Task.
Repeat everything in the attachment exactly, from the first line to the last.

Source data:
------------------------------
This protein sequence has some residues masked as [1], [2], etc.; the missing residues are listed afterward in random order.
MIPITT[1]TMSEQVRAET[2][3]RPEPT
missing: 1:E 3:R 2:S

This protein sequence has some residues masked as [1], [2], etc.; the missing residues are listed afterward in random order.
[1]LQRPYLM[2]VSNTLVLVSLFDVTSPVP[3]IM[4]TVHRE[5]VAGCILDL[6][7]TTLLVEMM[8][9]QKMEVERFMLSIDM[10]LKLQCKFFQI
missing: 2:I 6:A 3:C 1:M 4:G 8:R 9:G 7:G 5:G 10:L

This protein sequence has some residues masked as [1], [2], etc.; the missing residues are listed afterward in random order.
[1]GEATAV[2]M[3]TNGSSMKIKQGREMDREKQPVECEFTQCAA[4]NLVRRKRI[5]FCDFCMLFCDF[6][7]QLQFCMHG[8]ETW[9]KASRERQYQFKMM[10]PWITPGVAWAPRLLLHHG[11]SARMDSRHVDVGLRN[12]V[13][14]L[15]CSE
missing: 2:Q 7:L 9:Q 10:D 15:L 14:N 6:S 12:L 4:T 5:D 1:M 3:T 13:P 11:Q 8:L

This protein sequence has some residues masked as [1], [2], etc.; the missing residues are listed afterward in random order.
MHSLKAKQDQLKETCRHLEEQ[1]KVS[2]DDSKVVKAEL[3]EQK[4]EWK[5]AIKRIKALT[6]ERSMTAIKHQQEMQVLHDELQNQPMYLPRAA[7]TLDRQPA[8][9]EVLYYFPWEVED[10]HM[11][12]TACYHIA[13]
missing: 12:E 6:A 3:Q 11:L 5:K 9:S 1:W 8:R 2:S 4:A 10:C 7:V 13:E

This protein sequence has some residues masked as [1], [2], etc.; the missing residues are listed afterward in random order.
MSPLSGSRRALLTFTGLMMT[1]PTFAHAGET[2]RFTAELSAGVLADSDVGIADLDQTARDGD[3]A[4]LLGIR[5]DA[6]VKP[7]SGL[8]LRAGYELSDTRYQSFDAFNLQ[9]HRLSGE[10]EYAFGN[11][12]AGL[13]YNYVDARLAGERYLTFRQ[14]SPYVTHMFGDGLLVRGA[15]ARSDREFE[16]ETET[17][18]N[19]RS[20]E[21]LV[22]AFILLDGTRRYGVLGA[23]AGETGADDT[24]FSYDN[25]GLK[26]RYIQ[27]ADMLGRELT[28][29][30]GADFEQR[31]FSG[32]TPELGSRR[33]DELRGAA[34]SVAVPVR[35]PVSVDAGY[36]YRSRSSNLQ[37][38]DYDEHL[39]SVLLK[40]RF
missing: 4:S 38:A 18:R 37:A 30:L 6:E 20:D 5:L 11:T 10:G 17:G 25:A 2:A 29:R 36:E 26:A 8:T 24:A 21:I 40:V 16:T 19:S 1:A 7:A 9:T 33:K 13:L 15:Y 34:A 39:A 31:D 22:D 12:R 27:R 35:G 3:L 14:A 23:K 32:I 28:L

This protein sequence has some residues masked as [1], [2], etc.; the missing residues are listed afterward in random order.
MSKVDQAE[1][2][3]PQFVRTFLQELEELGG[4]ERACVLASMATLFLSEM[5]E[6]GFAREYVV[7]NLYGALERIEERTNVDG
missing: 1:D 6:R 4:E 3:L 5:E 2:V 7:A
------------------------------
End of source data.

This protein sequence has some residues masked as [1], [2], etc.; the missing residues are listed afterward in random order.
MIPITT[1]TMSEQVRAET[2][3]RPEPT
missing: 1:E 3:R 2:S

This protein sequence has some residues masked as [1], [2], etc.; the missing residues are listed afterward in random order.
[1]LQRPYLM[2]VSNTLVLVSLFDVTSPVP[3]IM[4]TVHRE[5]VAGCILDL[6][7]TTLLVEMM[8][9]QKMEVERFMLSIDM[10]LKLQCKFFQI
missing: 2:I 6:A 3:C 1:M 4:G 8:R 9:G 7:G 5:G 10:L

This protein sequence has some residues masked as [1], [2], etc.; the missing residues are listed afterward in random order.
[1]GEATAV[2]M[3]TNGSSMKIKQGREMDREKQPVECEFTQCAA[4]NLVRRKRI[5]FCDFCMLFCDF[6][7]QLQFCMHG[8]ETW[9]KASRERQYQFKMM[10]PWITPGVAWAPRLLLHHG[11]SARMDSRHVDVGLRN[12]V[13][14]L[15]CSE
missing: 2:Q 7:L 9:Q 10:D 15:L 14:N 6:S 12:L 4:T 5:D 1:M 3:T 13:P 11:Q 8:L

This protein sequence has some residues masked as [1], [2], etc.; the missing residues are listed afterward in random order.
MHSLKAKQDQLKETCRHLEEQ[1]KVS[2]DDSKVVKAEL[3]EQK[4]EWK[5]AIKRIKALT[6]ERSMTAIKHQQEMQVLHDELQNQPMYLPRAA[7]TLDRQPA[8][9]EVLYYFPWEVED[10]HM[11][12]TACYHIA[13]
missing: 12:E 6:A 3:Q 11:L 5:K 9:S 1:W 8:R 2:S 4:A 10:C 7:V 13:E

This protein sequence has some residues masked as [1], [2], etc.; the missing residues are listed afterward in random order.
MSPLSGSRRALLTFTGLMMT[1]PTFAHAGET[2]RFTAELSAGVLADSDVGIADLDQTARDGD[3]A[4]LLGIR[5]DA[6]VKP[7]SGL[8]LRAGYELSDTRYQSFDAFNLQ[9]HRLSGE[10]EYAFGN[11][12]AGL[13]YNYVDARLAGERYLTFRQ[14]SPYVTHMFGDGLLVRGA[15]ARSDREFE[16]ETET[17][18]N[19]RS[20]E[21]LV[22]AFILLDGTRRYGVLGA[23]AGETGADDT[24]FSYDN[25]GLK[26]RYIQ[27]ADMLGRELT[28][29][30]GADFEQR[31]FSG[32]TPELGSRR[33]DELRGAA[34]SVAVPVR[35]PVSVDAGY[36]YRSRSSNLQ[37][38]DYDEHL[39]SVLLK[40]RF
missing: 4:S 38:A 18:R 37:A 30:L 6:E 20:D 5:L 11:T 10:G 17:G 25:A 2:A 29:R 36:E 26:A 8:T 24:A 21:I 40:V 16:T 19:S 1:A 7:A 9:T 33:K 13:L 15:Y 34:A 39:A 31:D 22:D 12:R 27:R 35:G 3:L 14:A 23:K 32:I 28:L

This protein sequence has some residues masked as [1], [2], etc.; the missing residues are listed afterward in random order.
MSKVDQAE[1][2][3]PQFVRTFLQELEELGG[4]ERACVLASMATLFLSEM[5]E[6]GFAREYVV[7]NLYGALERIEERTNVDG
missing: 1:D 6:R 4:E 3:L 5:E 2:V 7:A